Columnist J.M. Sorrell: ‘Nobody’s right if everybody’s wrong’

J.M. Sorrell

J.M. Sorrell

Published: 04-02-2024 5:16 PM

Modified: 04-03-2024 2:54 PM

‘For What It’s Worth” is a classic Buffalo Springfield song. It was written in response to the November 1966 Sunset Strip curfew riots. Stephen Stills wrote the song, and he first thought to write about soldiers and civilians in Vietnam, but he changed course with the lyrics when teens and young adults peacefully protested the closing of a West Hollywood nightclub and a curfew was imposed to get them off the streets.

The Los Angeles Watts rebellion in 1965 lasted six days. It consisted of violent confrontations between Black residents and the police. By 1966, the L.A. police were poised to disperse spontaneous public gatherings.

Throughout the last few years, the song has been playing in my head somewhat regularly. Everybody’s wrong when entitlement, perpetual grievance, victim rigidity and incivility rule.

Essential books with insight and remedies include Alexandra Hudson’s “The Soul of Civility: Timeless Principles to Heal Society and Ourselves.” She does not give trite lip service that equates politeness with civility. Her deep dive notes that civility does not preclude but rather requires conflict. Telling hard truths and finding shared humanity comprise civil discourse.

Former New York Times columnist Frank Bruni’s new book is “The Age of Grievance.” He does not mince words as he writes that the “oppression Olympics” have us trapped in a place that is counter to finding common ground and national cohesion while causing the erosion of civility.

These days, people on the political left and right compete for victim status. I consider victim rigidity the unwillingness to engage in critical discussion while deflecting any criticism as hateful or unfair. In truth, we are each capable of being oppressed or oppressive. Individuals and movements do not grow without self-reflection, humility and open minds.

In this era of entitlement, people are not encouraged to take responsibility for their own failings or mistakes. Instead, we cast blame and manipulate the system to reinforce victim status. For instance, when someone is injured even if s/he caused the injury, that person is encouraged to sue by hiring an attorney. Rather than considering a bad decision led to the injury or that accidents can happen to anyone, why not blame whomever?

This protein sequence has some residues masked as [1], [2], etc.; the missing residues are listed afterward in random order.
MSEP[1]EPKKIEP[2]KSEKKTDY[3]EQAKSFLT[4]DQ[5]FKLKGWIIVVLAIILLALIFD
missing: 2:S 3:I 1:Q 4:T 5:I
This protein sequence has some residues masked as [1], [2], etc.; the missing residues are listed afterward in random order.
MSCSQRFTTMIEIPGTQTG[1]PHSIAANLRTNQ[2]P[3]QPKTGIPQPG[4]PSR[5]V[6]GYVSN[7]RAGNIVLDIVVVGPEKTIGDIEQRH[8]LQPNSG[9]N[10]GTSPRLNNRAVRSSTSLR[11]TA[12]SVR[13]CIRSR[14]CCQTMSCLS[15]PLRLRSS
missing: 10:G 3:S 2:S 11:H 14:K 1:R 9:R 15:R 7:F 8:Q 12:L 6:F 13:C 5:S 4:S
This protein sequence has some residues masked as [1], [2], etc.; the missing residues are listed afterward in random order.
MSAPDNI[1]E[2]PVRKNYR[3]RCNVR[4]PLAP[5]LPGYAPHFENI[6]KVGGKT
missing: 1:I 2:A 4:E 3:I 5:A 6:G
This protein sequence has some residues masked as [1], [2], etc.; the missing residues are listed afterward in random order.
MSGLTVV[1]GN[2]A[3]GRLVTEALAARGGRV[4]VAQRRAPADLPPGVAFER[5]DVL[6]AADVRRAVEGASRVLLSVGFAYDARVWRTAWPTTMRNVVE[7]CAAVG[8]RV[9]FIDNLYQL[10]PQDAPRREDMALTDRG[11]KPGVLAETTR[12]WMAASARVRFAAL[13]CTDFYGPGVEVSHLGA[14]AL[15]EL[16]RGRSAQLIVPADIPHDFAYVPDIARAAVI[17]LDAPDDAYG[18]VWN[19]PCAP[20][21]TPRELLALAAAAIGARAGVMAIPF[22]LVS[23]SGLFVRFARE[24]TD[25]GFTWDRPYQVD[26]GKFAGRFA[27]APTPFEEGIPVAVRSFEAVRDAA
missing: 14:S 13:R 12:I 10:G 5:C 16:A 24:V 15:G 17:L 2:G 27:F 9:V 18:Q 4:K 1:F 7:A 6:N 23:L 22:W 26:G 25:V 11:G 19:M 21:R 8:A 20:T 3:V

Victim rigidity is magnified when people group together to blame “the other” for perceived oppressive behavior. Knee-jerk judgment and attacks supersede curiosity, and as I wrote in a column last year, mob mentality stunts progress as members reinforce the party line and reward each other with purity test praise. It continues to disappoint me when people disparage others recklessly with high ego and no apparent empathy or desire to understand a viewpoint from someone who is genuinely concerned about societal wrongs and dangerous trends.

Telling hard truths can be a conversation opener or a one-way missive depending on how it is delivered. More than once I have written about organized religion as a cloak for bigotry and injustice. I also note that some individuals have used their religious and spiritual practices for the betterment of the world. One such column caught the eye of an evangelical minister who has since become a treasured friend. He reached out to me with humility. We find common ground and also realize we have disparate world views in some areas.

In friendship, we do not de-humanize each other, we laugh together easily, and we genuinely enjoy each other’s company. Rather than contraction, we each chose possibility.

When I was a younger radical feminist and progressive activist, my own naivete and relentless optimism obscured any recognition that large-scale regression would follow notable advancements. I expected the left to improve in the areas of misogyny and antisemitism, and I thought that mainstream America would appreciate immigrants’ essential contributions to our society while xenophobia declined. Backlashes may originate from whoever is grasping to hold onto influence — left, center or right — but they are perpetuated by us tripping over each other with moral correctness.

As people fail to acknowledge and address the complexities of the world, smug small-mindedness means that nobody’s right if everybody’s wrong. Other lyrics in the song include, “There’s something happening here. What it is ain’t exactly clear.” Indeed. These are chaotic times.

Will we rise from the ashes with wisdom? Will we realize our common humanity? Will our species develop more skillful ways to sit with ambiguity and complication?

Consider this. Pacifist me counts several veterans with PTSD who I worked with in recent years to be among the most honest, trustworthy, kind and humble people I know. They respect and appreciate me — the tree-hugging feminist — because I keep it real and I believe in them. I have their backs and they have mine. Do you see the possibilities?

J.M. Sorrell is a feminist at her core. She loves Joni Mitchell and the rock and roll boys who worship her, including Buffalo Springfield’s Neil Young.